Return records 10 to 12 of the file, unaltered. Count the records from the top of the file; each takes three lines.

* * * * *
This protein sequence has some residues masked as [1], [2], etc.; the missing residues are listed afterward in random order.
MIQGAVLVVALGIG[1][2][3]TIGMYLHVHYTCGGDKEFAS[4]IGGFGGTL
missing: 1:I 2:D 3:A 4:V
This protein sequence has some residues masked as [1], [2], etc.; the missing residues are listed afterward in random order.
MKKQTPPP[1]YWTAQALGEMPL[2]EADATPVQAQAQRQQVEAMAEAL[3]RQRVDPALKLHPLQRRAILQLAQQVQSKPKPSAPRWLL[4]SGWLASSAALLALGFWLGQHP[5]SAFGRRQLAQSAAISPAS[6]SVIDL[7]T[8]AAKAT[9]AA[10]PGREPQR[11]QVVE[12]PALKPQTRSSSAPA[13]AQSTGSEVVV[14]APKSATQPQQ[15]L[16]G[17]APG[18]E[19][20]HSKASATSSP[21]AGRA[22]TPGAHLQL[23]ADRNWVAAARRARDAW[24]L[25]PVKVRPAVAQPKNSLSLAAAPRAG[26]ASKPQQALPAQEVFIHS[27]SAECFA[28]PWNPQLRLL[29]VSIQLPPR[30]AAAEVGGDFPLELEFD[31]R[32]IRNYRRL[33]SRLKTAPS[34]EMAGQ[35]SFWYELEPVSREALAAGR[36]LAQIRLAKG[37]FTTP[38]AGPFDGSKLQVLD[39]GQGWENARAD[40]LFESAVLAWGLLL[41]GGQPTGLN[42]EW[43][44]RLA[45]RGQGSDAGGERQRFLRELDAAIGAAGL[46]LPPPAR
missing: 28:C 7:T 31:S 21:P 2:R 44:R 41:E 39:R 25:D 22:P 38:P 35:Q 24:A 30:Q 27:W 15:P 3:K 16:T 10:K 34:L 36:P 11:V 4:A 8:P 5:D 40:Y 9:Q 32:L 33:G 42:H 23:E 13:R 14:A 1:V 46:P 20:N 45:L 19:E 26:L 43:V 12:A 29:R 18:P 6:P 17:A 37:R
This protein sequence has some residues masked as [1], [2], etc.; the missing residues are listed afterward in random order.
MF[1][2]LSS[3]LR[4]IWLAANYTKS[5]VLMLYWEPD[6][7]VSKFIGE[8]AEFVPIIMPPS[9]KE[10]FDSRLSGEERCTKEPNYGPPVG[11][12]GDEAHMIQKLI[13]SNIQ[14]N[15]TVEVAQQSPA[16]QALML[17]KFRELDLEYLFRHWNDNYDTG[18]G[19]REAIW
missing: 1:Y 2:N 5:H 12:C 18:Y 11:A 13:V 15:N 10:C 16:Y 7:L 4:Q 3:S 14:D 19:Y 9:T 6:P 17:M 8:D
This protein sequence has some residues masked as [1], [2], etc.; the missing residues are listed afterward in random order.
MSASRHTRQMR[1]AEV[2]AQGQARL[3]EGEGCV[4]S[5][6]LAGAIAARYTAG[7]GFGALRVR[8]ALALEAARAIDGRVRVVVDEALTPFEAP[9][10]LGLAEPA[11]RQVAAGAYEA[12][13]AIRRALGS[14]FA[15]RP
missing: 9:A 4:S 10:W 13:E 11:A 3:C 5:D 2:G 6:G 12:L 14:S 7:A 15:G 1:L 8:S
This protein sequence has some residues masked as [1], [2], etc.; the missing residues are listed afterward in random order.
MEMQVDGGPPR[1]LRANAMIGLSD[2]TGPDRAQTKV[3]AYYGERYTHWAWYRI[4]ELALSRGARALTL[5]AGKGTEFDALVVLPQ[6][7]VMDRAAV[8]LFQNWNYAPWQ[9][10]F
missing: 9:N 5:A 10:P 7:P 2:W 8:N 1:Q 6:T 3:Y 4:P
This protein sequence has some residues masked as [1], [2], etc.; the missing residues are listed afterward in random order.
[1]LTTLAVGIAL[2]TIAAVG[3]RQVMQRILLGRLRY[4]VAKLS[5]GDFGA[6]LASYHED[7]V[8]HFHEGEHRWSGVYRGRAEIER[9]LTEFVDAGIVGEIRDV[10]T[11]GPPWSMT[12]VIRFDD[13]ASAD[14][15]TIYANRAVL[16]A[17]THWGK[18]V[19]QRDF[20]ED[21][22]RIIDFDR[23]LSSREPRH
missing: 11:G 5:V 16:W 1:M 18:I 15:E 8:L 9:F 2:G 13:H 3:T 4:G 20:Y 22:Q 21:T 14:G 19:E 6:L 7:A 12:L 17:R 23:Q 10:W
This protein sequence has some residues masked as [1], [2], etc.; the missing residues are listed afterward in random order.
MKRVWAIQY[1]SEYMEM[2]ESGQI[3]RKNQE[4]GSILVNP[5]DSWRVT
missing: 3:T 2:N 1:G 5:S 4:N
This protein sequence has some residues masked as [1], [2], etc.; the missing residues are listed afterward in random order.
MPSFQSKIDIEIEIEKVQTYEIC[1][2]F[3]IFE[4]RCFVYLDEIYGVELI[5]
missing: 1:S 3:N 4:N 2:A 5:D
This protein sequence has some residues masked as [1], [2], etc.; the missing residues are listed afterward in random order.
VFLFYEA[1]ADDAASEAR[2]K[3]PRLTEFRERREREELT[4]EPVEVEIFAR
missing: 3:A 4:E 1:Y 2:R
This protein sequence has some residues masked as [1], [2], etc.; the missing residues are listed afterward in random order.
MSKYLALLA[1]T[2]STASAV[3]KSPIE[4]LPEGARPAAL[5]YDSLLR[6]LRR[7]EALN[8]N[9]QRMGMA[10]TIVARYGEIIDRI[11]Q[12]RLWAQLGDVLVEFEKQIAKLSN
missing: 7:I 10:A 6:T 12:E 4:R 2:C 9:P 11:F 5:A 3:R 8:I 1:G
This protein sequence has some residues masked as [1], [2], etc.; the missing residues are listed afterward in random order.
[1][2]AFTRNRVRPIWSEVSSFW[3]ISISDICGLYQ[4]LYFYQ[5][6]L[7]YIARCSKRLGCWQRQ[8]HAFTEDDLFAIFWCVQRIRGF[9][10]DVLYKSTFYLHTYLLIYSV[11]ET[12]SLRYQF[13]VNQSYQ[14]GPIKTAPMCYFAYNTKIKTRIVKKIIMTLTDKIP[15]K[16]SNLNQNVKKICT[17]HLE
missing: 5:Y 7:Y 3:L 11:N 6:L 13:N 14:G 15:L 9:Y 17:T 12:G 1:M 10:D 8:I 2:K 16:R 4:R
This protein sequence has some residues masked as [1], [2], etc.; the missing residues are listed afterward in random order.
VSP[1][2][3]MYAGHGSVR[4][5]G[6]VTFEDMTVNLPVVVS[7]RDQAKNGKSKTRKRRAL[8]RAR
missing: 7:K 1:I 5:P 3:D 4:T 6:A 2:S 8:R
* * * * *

This protein sequence has some residues masked as [1], [2], etc.; the missing residues are listed afterward in random order.
MSKYLALLA[1]T[2]STASAV[3]KSPIE[4]LPEGARPAAL[5]YDSLLR[6]LRR[7]EALN[8]N[9]QRMGMA[10]TIVARYGEIIDRI[11]Q[12]RLWAQLGDVLVEFEKQIAKLSN
missing: 7:I 10:A 6:T 12:E 4:R 2:C 9:P 11:F 5:A 3:R 8:I 1:G
This protein sequence has some residues masked as [1], [2], etc.; the missing residues are listed afterward in random order.
[1][2]AFTRNRVRPIWSEVSSFW[3]ISISDICGLYQ[4]LYFYQ[5][6]L[7]YIARCSKRLGCWQRQ[8]HAFTEDDLFAIFWCVQRIRGF[9][10]DVLYKSTFYLHTYLLIYSV[11]ET[12]SLRYQF[13]VNQSYQ[14]GPIKTAPMCYFAYNTKIKTRIVKKIIMTLTDKIP[15]K[16]SNLNQNVKKICT[17]HLE
missing: 5:Y 7:Y 3:L 11:N 6:L 13:N 14:G 15:L 9:Y 17:T 12:G 1:M 10:D 8:I 2:K 16:R 4:R
This protein sequence has some residues masked as [1], [2], etc.; the missing residues are listed afterward in random order.
VSP[1][2][3]MYAGHGSVR[4][5]G[6]VTFEDMTVNLPVVVS[7]RDQAKNGKSKTRKRRAL[8]RAR
missing: 7:K 1:I 5:P 3:D 4:T 6:A 2:S 8:R